What is in the Central Africa Rep. peace deal

It has not been smooth sailing. Only a few days into the talks – a fortnight ago – the prospect of peace was further threatened as the government rejected the rebels’ demands for amnesty and inclusion in a new unity government. 

The armed groups say immunity will encourage the laying down of arms but critics say the real aim is to avoid prosecution at the International Criminal Court (ICC).

The chairman of the AU Commission Moussa Faki welcomed the agreement, saying he was happy for the people of the Central African Republic.

It is this population who have borne the brunt of the conflict, with an estimated 2.4 million people in need of humanitarian assistance. 

It is now likely that many of those who caused their predicament will not be held responsible.

Some elements of the anti-Balaka might also feel like they have not benefited as much, having been the only rebels publicly targeted so far by the ICC Prosecutor Fatou Bensouda.

The parties involved in this deal will have to work against a poor recent record in which there have been up to seven previous failed attempts at peace agreements since 2013.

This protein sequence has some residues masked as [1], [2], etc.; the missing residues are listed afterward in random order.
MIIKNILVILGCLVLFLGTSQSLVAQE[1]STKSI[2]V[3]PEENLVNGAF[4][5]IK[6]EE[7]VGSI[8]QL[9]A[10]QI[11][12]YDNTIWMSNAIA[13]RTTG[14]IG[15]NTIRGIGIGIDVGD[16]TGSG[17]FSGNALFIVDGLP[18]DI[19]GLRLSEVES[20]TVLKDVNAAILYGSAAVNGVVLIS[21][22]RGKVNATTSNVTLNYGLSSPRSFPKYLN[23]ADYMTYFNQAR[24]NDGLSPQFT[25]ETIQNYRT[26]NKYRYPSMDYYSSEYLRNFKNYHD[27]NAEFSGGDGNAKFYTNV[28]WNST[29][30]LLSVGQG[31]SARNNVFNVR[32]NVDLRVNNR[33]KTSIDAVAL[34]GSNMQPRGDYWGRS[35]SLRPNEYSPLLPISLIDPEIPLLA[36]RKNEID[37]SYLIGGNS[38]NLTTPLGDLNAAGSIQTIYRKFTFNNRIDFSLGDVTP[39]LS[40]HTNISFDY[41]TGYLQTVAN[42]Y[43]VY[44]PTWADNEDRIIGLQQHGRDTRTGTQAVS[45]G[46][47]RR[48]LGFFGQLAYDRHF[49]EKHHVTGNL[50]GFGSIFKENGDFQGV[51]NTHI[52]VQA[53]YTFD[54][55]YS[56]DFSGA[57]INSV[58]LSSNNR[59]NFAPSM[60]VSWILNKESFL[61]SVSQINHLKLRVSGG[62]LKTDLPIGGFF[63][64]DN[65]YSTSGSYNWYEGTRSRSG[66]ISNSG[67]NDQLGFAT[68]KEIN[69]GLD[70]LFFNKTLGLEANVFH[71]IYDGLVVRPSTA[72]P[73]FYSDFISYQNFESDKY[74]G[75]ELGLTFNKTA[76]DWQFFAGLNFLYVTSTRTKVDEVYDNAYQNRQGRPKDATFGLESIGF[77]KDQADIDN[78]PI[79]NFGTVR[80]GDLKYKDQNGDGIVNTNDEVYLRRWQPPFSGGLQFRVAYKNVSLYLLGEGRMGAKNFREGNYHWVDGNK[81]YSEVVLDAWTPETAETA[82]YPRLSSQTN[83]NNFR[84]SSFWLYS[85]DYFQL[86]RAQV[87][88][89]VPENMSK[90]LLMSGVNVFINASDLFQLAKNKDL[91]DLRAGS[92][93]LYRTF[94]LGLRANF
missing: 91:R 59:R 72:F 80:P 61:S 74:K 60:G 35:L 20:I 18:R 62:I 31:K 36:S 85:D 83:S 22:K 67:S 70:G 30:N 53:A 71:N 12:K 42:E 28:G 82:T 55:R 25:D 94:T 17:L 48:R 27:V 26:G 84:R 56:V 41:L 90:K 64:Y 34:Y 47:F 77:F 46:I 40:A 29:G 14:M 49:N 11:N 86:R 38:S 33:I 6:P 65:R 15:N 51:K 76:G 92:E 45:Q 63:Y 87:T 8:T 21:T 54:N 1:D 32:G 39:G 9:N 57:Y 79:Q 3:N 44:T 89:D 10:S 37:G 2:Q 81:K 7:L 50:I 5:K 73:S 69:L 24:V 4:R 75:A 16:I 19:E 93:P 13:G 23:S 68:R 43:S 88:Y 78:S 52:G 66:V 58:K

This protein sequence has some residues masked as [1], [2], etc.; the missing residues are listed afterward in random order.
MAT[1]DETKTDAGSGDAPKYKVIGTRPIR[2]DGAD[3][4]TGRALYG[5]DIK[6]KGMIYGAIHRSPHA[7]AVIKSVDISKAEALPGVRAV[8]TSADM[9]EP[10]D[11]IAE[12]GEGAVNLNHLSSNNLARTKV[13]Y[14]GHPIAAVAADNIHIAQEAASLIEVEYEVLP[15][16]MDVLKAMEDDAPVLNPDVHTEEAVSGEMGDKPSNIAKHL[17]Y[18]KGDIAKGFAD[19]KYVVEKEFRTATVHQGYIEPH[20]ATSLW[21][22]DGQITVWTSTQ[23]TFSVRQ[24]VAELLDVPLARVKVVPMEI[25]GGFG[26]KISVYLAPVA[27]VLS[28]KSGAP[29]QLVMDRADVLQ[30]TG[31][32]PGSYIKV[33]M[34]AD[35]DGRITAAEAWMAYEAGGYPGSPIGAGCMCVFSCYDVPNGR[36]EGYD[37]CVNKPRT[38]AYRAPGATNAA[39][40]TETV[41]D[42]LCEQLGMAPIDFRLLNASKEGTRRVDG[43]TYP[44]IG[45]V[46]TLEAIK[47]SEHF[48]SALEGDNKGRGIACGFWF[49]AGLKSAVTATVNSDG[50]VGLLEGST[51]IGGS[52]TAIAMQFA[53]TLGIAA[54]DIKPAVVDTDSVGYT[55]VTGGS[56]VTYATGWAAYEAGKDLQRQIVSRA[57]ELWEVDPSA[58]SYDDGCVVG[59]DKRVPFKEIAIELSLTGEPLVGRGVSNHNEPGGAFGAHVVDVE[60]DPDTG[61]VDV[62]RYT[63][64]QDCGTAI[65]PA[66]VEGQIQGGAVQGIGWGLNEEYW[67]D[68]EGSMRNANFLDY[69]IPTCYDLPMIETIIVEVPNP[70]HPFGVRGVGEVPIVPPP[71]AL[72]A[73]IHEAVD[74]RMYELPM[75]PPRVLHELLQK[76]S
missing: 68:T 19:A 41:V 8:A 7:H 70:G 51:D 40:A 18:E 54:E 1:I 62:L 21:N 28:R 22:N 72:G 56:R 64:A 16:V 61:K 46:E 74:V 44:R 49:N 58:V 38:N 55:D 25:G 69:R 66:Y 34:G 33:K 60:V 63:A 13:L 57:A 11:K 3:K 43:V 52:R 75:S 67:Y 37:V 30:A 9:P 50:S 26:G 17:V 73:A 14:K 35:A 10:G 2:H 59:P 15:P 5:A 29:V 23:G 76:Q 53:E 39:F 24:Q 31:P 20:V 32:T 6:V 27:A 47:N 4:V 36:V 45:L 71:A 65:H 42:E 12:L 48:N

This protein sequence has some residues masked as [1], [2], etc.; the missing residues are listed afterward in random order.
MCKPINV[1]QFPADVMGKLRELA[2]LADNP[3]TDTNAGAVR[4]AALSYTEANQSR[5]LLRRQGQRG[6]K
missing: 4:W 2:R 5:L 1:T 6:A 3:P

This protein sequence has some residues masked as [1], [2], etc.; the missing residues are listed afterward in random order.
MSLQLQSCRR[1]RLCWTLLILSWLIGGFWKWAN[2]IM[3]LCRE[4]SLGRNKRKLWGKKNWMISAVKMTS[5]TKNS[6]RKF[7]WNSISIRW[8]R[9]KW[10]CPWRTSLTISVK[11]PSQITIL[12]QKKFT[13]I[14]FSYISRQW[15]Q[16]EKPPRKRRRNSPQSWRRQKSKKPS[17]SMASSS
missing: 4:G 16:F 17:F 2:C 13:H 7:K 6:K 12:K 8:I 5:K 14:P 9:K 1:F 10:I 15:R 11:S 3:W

The rebel groups still control large parts of the country and their presence is unlikely to be challenged now.

Opposition parties were not involved in the talks and they will move further down the political pecking order as the rebels get more involved in government.

Previous attempts by the AU to broker talks in Bangui, the capital of CAR, came to nothing.

While it worked with the UN as the mediators of this round of talks, the process in Khartoum was actually kick-started by Russia – which has been increasingly involved in the CAR in recent years. 

Moscow has mining interests in the African nation and provides security for President Touadera.

Sudan, the host of the talks, will be hoping that the current success of the negotiations will improve its image, having been diplomatically and economically stranded for years.

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